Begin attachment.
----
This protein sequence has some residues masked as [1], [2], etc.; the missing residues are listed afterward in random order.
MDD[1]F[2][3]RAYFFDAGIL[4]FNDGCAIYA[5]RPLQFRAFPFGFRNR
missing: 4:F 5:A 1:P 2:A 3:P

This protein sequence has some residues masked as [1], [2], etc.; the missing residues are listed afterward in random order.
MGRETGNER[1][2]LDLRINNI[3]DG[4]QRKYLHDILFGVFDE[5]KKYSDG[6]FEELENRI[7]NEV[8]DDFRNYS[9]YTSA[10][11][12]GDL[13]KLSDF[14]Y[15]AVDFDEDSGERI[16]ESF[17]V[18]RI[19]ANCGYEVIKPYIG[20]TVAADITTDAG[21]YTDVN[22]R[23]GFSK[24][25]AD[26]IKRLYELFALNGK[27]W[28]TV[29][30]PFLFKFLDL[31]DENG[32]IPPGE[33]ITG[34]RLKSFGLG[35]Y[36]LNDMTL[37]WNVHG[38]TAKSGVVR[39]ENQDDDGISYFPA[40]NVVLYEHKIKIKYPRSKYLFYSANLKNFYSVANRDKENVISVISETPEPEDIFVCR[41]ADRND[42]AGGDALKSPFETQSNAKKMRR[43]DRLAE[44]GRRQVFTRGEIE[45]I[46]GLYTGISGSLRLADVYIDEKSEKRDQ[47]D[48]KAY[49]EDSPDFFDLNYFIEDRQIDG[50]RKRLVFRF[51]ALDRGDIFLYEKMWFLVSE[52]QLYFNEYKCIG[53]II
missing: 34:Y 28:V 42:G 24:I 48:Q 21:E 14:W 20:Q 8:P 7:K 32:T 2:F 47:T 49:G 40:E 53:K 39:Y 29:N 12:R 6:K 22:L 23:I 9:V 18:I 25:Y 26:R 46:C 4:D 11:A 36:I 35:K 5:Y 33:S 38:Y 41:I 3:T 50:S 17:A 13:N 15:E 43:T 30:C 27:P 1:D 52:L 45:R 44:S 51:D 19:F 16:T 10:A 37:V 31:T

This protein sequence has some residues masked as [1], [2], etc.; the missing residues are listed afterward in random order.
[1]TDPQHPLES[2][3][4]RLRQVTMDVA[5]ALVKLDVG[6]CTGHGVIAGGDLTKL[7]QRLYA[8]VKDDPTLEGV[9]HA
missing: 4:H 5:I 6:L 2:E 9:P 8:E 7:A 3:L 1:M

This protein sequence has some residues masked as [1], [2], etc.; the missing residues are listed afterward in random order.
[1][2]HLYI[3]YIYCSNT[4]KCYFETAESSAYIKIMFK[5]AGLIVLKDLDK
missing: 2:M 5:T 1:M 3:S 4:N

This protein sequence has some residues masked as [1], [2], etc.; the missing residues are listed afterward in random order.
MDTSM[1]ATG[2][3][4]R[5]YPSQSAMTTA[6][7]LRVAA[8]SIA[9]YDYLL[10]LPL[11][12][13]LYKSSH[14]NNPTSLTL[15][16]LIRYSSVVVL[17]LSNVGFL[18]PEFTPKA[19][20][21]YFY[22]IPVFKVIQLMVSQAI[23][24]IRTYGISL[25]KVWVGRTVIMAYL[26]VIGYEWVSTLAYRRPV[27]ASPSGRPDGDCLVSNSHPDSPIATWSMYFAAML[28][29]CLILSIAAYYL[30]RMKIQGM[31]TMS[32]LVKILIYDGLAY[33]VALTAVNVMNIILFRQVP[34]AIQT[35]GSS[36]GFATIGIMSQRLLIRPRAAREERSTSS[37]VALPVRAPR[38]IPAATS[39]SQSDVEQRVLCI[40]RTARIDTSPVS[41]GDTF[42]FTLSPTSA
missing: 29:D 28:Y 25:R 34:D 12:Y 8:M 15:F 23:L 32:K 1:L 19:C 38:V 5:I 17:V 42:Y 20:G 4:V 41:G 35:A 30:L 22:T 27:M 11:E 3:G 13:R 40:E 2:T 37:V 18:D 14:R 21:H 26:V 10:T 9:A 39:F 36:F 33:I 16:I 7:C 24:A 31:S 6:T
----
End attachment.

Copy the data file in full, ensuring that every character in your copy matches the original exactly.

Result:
This protein sequence has some residues masked as [1], [2], etc.; the missing residues are listed afterward in random order.
MDD[1]F[2][3]RAYFFDAGIL[4]FNDGCAIYA[5]RPLQFRAFPFGFRNR
missing: 4:F 5:A 1:P 2:A 3:P

This protein sequence has some residues masked as [1], [2], etc.; the missing residues are listed afterward in random order.
MGRETGNER[1][2]LDLRINNI[3]DG[4]QRKYLHDILFGVFDE[5]KKYSDG[6]FEELENRI[7]NEV[8]DDFRNYS[9]YTSA[10][11][12]GDL[13]KLSDF[14]Y[15]AVDFDEDSGERI[16]ESF[17]V[18]RI[19]ANCGYEVIKPYIG[20]TVAADITTDAG[21]YTDVN[22]R[23]GFSK[24][25]AD[26]IKRLYELFALNGK[27]W[28]TV[29][30]PFLFKFLDL[31]DENG[32]IPPGE[33]ITG[34]RLKSFGLG[35]Y[36]LNDMTL[37]WNVHG[38]TAKSGVVR[39]ENQDDDGISYFPA[40]NVVLYEHKIKIKYPRSKYLFYSANLKNFYSVANRDKENVISVISETPEPEDIFVCR[41]ADRND[42]AGGDALKSPFETQSNAKKMRR[43]DRLAE[44]GRRQVFTRGEIE[45]I[46]GLYTGISGSLRLADVYIDEKSEKRDQ[47]D[48]KAY[49]EDSPDFFDLNYFIEDRQIDG[50]RKRLVFRF[51]ALDRGDIFLYEKMWFLVSE[52]QLYFNEYKCIG[53]II
missing: 34:Y 28:V 42:G 24:I 48:Q 21:E 14:W 20:Q 8:P 7:K 32:T 2:F 47:T 49:G 40:E 53:K 39:Y 29:N 12:R 6:K 22:L 23:I 9:V 18:I 25:Y 26:R 46:C 4:D 11:A 36:I 35:K 5:Y 33:S 38:Y 41:I 3:T 50:S 17:A 13:N 15:E 43:T 30:C 27:P 1:D 52:L 45:R 44:S 51:D 19:F 16:T 10:A 37:V 31:T

This protein sequence has some residues masked as [1], [2], etc.; the missing residues are listed afterward in random order.
[1]TDPQHPLES[2][3][4]RLRQVTMDVA[5]ALVKLDVG[6]CTGHGVIAGGDLTKL[7]QRLYA[8]VKDDPTLEGV[9]HA
missing: 4:H 5:I 6:L 2:E 9:P 8:E 7:A 3:L 1:M

This protein sequence has some residues masked as [1], [2], etc.; the missing residues are listed afterward in random order.
[1][2]HLYI[3]YIYCSNT[4]KCYFETAESSAYIKIMFK[5]AGLIVLKDLDK
missing: 2:M 5:T 1:M 3:S 4:N

This protein sequence has some residues masked as [1], [2], etc.; the missing residues are listed afterward in random order.
MDTSM[1]ATG[2][3][4]R[5]YPSQSAMTTA[6][7]LRVAA[8]SIA[9]YDYLL[10]LPL[11][12][13]LYKSSH[14]NNPTSLTL[15][16]LIRYSSVVVL[17]LSNVGFL[18]PEFTPKA[19][20][21]YFY[22]IPVFKVIQLMVSQAI[23][24]IRTYGISL[25]KVWVGRTVIMAYL[26]VIGYEWVSTLAYRRPV[27]ASPSGRPDGDCLVSNSHPDSPIATWSMYFAAML[28][29]CLILSIAAYYL[30]RMKIQGM[31]TMS[32]LVKILIYDGLAY[33]VALTAVNVMNIILFRQVP[34]AIQT[35]GSS[36]GFATIGIMSQRLLIRPRAAREERSTSS[37]VALPVRAPR[38]IPAATS[39]SQSDVEQRVLCI[40]RTARIDTSPVS[41]GDTF[42]FTLSPTSA
missing: 29:D 28:Y 25:R 34:D 12:Y 8:M 15:F 23:L 32:K 1:L 19:C 38:V 5:I 17:V 42:Y 20:G 4:V 41:G 35:A 30:L 22:T 27:M 11:E 3:G 13:R 40:E 2:T 37:V 18:D 14:R 21:H 26:V 10:T 9:A 39:F 36:F 33:I 16:I 7:C 24:A 31:S 6:T